And again, it doesn't do any good to leave it at "not credible". Why not? Did he take a hit of HGH and bloated up with water weight? Did he skip an AICAR dose and balloon up 6kgs. Those are absurd examples obviously, but they make more of a case than you are.
 
I weigh myself every day and even between morning and evening the highest difference in one day I've ever measured is 1.5kg. 3kg seems insane especially because on all other days his weight doesn't fluctuate that much at all. Excluding the stage 6 weight, the difference between his highest and lowest weight is less than 1kg.
 
May 26, 2010
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More Strides than Rides said:
Benotti69 said:
I dont find it credible to have such a weight variation so close. But i guess Vaughters would blame Machine Calibration Error ;)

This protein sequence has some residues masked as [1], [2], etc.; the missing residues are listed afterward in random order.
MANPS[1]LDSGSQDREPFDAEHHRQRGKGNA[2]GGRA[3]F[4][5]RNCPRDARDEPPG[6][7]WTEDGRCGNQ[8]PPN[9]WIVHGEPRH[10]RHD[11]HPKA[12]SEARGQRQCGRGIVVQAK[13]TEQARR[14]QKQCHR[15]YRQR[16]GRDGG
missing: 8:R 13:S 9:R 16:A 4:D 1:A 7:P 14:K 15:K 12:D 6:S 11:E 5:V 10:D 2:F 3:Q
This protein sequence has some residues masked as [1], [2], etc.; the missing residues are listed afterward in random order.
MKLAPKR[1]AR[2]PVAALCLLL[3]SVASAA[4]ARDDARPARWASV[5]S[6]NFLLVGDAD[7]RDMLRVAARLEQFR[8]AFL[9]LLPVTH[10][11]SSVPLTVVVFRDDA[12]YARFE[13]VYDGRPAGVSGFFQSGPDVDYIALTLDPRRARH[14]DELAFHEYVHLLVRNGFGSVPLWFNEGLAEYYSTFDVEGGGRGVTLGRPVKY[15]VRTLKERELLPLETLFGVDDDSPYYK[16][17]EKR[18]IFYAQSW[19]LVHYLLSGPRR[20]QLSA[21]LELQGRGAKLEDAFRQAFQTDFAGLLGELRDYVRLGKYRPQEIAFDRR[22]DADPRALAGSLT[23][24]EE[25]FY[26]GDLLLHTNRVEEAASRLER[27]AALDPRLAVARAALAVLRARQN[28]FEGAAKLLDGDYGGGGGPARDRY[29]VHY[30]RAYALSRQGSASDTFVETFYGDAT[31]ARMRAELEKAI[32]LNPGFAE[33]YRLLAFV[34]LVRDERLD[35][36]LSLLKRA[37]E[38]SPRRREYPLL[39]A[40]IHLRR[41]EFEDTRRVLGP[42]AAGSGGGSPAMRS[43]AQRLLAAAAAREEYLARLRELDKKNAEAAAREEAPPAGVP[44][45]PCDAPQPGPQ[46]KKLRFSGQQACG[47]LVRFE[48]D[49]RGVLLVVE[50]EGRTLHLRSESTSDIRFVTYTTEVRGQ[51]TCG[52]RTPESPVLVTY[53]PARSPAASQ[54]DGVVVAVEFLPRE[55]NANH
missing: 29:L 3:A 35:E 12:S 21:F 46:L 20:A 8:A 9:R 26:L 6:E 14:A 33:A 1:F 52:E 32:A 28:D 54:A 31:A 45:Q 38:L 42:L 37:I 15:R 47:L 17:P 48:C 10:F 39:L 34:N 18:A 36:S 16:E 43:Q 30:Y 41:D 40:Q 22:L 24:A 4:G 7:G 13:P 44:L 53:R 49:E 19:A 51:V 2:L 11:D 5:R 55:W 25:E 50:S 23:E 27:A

Weigh yourself every day at the same time, and you can see something similar. There is a reason people are told not too.

And again, it doesn't do any good to leave it at "not credible". Why not? Did he take a hit of HGH and bloated up with water weight? Did he skip an AICAR dose and balloon up 6kgs. Those are absurd examples obviously, but they make more of a case than you are.
I am sure we will find out in the future. No doubt the machine was calibrated wrong.......... :rolleyes:
 
Sep 29, 2012
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More Strides than Rides said:
Weigh yourself every day at the same time, and you can see something similar. There is a reason people are told not too.